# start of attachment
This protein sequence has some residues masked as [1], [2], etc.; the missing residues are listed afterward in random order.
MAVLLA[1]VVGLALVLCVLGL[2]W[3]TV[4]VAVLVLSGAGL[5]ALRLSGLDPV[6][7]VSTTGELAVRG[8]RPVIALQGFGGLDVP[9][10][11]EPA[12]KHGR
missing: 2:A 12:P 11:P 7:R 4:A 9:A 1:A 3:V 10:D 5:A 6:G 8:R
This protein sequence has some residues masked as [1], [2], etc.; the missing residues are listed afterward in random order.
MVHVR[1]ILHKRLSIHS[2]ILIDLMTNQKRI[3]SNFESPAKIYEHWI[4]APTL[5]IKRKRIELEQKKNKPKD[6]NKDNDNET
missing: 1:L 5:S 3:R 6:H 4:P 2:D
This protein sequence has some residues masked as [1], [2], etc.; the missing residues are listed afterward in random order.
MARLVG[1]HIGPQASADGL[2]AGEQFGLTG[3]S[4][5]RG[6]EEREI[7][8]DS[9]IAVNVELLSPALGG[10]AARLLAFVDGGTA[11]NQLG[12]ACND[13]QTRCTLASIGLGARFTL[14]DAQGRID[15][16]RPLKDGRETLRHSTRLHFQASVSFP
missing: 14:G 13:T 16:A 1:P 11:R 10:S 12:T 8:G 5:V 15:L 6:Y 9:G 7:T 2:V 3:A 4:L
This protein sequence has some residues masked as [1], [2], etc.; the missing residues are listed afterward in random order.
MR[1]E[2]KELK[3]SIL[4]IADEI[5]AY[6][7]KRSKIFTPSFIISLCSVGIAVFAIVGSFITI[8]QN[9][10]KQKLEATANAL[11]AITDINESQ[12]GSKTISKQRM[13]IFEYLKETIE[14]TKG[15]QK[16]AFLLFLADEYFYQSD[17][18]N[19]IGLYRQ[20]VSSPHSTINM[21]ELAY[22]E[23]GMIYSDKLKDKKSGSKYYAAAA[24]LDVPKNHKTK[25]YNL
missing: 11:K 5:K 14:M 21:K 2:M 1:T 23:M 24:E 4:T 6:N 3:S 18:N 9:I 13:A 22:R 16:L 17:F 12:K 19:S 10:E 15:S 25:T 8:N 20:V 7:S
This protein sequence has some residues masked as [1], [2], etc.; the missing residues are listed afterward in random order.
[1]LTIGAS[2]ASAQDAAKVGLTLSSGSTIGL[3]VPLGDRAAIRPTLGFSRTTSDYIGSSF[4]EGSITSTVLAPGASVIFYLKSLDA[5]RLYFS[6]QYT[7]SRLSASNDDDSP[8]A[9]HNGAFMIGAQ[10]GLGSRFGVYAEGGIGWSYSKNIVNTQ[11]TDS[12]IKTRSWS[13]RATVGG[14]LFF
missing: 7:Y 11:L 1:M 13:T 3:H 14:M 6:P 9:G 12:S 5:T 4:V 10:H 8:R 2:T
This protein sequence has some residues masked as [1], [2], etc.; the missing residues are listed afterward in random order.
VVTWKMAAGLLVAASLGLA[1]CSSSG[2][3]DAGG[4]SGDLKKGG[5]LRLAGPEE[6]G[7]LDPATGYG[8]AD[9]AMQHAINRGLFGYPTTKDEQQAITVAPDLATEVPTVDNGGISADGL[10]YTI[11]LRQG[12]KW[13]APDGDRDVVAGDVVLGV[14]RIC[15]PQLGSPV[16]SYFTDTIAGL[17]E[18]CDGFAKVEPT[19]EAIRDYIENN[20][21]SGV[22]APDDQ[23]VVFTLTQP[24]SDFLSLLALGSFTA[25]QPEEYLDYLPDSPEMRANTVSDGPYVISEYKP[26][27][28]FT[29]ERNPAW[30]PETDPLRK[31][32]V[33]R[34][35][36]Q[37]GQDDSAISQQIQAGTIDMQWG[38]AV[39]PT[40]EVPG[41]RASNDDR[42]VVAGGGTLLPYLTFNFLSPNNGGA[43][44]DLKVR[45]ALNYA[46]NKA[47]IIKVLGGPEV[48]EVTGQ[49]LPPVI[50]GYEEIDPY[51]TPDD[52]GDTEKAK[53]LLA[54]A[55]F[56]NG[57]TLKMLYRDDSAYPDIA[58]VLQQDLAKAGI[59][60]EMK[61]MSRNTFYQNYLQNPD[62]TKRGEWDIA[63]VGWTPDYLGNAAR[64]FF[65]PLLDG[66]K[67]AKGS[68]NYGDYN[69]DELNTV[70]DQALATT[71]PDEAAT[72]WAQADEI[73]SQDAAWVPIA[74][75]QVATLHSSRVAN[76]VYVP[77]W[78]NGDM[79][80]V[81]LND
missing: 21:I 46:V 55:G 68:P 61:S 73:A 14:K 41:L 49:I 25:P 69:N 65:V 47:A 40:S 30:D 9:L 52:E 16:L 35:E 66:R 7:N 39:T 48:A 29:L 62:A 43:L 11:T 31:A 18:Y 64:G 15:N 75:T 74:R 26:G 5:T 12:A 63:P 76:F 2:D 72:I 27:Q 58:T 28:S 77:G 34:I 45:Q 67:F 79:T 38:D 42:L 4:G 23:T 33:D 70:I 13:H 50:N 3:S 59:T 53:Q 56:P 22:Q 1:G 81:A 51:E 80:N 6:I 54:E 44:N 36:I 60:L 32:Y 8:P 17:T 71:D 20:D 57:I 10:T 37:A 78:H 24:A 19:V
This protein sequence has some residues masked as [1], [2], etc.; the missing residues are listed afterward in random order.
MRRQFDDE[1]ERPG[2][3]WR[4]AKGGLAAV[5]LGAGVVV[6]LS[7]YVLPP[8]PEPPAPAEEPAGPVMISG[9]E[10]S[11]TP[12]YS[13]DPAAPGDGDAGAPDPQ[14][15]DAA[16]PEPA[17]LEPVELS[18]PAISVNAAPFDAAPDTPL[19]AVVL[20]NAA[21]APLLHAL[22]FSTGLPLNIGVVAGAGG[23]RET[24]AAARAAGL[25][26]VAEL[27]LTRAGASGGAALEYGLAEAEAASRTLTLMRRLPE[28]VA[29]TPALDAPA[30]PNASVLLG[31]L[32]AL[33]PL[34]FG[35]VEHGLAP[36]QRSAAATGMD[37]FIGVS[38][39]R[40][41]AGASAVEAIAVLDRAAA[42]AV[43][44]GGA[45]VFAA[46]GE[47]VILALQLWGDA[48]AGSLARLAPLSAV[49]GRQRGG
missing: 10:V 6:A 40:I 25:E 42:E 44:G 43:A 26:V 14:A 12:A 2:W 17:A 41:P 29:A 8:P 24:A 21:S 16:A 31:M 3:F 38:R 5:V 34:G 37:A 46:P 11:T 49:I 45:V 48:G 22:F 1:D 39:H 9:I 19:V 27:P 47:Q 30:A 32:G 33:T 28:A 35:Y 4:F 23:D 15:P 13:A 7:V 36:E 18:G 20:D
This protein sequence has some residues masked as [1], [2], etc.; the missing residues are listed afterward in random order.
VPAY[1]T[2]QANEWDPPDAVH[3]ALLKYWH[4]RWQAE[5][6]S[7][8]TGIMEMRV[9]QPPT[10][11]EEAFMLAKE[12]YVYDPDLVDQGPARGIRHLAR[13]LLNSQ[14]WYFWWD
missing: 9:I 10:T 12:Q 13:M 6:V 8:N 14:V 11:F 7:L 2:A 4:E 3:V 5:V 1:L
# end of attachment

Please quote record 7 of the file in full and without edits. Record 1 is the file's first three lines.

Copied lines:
This protein sequence has some residues masked as [1], [2], etc.; the missing residues are listed afterward in random order.
MRRQFDDE[1]ERPG[2][3]WR[4]AKGGLAAV[5]LGAGVVV[6]LS[7]YVLPP[8]PEPPAPAEEPAGPVMISG[9]E[10]S[11]TP[12]YS[13]DPAAPGDGDAGAPDPQ[14][15]DAA[16]PEPA[17]LEPVELS[18]PAISVNAAPFDAAPDTPL[19]AVVL[20]NAA[21]APLLHAL[22]FSTGLPLNIGVVAGAGG[23]RET[24]AAARAAGL[25][26]VAEL[27]LTRAGASGGAALEYGLAEAEAASRTLTLMRRLPE[28]VA[29]TPALDAPA[30]PNASVLLG[31]L[32]AL[33]PL[34]FG[35]VEHGLAP[36]QRSAAATGMD[37]FIGVS[38][39]R[40][41]AGASAVEAIAVLDRAAA[42]AV[43][44]GGA[45]VFAA[46]GE[47]VILALQLWGDA[48]AGSLARLAPLSAV[49]GRQRGG
missing: 10:V 6:A 40:I 25:E 42:E 44:G 43:A 26:V 14:A 12:A 2:W 17:A 41:P 29:A 8:P 24:A 21:S 16:A 31:M 3:F 38:R 5:V 34:G 37:A 46:P 11:T 49:I 45:V 48:G 22:F 1:D 39:H 9:I 19:V 27:P 47:Q 30:A 32:G 33:T 28:A 35:Y 4:F 23:D 15:P 13:A 7:V 36:E 18:G 20:D